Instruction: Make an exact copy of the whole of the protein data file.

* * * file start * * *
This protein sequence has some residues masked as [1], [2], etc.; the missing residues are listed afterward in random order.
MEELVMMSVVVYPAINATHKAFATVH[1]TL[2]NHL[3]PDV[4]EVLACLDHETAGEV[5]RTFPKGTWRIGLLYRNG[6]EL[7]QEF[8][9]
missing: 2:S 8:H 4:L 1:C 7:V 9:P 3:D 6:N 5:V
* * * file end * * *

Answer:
This protein sequence has some residues masked as [1], [2], etc.; the missing residues are listed afterward in random order.
MEELVMMSVVVYPAINATHKAFATVH[1]TL[2]NHL[3]PDV[4]EVLACLDHETAGEV[5]RTFPKGTWRIGLLYRNG[6]EL[7]QEF[8][9]
missing: 2:S 8:H 4:L 1:C 7:V 9:P 3:D 6:N 5:V